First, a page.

Gov. Tom Wolf’s seventh budget address urged for an increase in the state’s personal income tax rate, while also reupping calls for an increase in education funding, increase to the state’s minimum wage, and more.
Wolf’s twenty minute recorded address on Wednesday said it was time to act “boldly,” which starts with his tax plan.
“Indeed, I think it’s more important than ever that we act boldly and courageously to remove those barriers once and for all,” Wolf said in prepared remarks. “So, today, I’m proposing a budget designed to do exactly that.”
“Let’s start with taxes,” Wolf continued.
A key part of his $37.8 billion budget proposal is to raise the state’s personal income tax from 3.07% to 4.49% for the top-third of the state’s wage earners, while the rest would pay the same or less, according to the Wolf administration.
Wolf said this tax proposal is not “about pitting the rich against the poor and the middle class.”
“The real question is whether everybody is paying a fair share – and whether we’re all getting our money’s worth,” Wolf said. “And the truth is, the answer to both questions right now is “no.”
“First big change: We’re going to stop asking working families to pay the same tax rate my family does,” Wolf continued. “I want to help working families get ahead by reducing their taxes.”
Republican leaders slammed Wolf’s budget proposal and also questioned the constitutionality of raising the personal income tax.
“The budget Gov Wolf is presenting is completely unsustainable, totally irresponsible and absolutely crippling to the state’s economy,” said Senate President Pro Tempore Jake Corman (R-Centre). “Now is not the time to ask Pennsylvanians to send more of their hard-earned dollars to Harrisburg.”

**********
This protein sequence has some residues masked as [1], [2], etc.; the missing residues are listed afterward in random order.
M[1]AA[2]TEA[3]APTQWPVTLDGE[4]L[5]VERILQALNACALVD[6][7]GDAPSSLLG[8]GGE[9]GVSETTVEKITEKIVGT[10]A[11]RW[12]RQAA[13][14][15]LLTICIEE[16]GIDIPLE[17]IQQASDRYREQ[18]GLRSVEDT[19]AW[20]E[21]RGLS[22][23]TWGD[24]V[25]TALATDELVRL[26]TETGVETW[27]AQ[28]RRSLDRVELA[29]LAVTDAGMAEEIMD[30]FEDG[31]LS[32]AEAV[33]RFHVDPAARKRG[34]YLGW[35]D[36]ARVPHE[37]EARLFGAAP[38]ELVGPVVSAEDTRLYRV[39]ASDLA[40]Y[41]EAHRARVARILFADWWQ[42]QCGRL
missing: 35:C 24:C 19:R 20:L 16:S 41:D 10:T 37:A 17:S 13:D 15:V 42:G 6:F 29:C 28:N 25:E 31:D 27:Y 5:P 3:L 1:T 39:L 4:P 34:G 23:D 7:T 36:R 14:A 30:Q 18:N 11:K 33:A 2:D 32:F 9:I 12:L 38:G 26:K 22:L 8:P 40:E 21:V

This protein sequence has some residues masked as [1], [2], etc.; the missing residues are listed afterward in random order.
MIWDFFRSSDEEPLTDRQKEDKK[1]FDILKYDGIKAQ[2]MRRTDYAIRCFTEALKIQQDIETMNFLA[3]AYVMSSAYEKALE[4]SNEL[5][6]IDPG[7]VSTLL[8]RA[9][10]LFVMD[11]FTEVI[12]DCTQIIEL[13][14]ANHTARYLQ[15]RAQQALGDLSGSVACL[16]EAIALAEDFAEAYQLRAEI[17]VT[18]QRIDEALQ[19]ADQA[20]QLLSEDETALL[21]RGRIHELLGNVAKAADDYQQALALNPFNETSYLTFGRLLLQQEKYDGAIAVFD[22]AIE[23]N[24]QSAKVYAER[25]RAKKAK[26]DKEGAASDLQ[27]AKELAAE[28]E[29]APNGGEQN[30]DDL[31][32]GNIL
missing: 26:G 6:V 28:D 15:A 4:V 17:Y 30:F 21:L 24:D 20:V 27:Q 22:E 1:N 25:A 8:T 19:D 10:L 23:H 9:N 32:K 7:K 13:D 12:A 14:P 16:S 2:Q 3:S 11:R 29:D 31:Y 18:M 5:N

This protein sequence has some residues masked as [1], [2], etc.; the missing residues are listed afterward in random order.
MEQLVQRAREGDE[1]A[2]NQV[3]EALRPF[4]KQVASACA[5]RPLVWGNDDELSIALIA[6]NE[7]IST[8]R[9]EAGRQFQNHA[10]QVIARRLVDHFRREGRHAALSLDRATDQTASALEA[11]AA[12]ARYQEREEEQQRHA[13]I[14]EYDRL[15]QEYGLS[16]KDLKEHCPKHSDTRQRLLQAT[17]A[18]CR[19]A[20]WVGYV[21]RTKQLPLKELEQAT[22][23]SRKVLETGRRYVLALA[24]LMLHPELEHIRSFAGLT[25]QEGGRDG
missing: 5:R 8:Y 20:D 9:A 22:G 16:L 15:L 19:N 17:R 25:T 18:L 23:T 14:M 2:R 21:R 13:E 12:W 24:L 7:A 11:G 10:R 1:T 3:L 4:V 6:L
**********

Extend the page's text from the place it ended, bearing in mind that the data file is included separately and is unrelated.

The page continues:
Senate Majority Leader Kim Ward (R-Westmoreland) called Wolf’s budget proposal “completely tone deaf.”
The budget offered by Gov. Wolf prioritizes massive spending increases funded by a tax hike on middle class Pennsylvanians, not vaccines or getting PA back to normal.
— Rep. Kerry Benninghoff (@RepBenninghoff) February 3, 2021
According to the AP, the money from a higher income tax also would “fill a projected multibillion-dollar deficit largely inflicted by the pandemic.”
Like previous budget proposals, Wolf is calling for an increase in education spending. He said his plan includes an increase of $1.3 billion for schools, which he said will “more than double our investment in education.”
“Finally, we will be able to fully and fairly fund every school, in every school district, in every part of the commonwealth,” Wolf said.
Wolf also reiterated his calls for an increase in the state’s minimum wage, a severance tax on natural gas drilling, legalizing recreational marijuana, and more.
“If you’ve had enough of being told why your government can’t solve your problems, make it crystal clear that, this time, you don’t want to hear that anymore; that you won’t accept any more excuses,” Wolf said.
The GOP has a majority in both chambers and will have a voice in Wolf’s budget.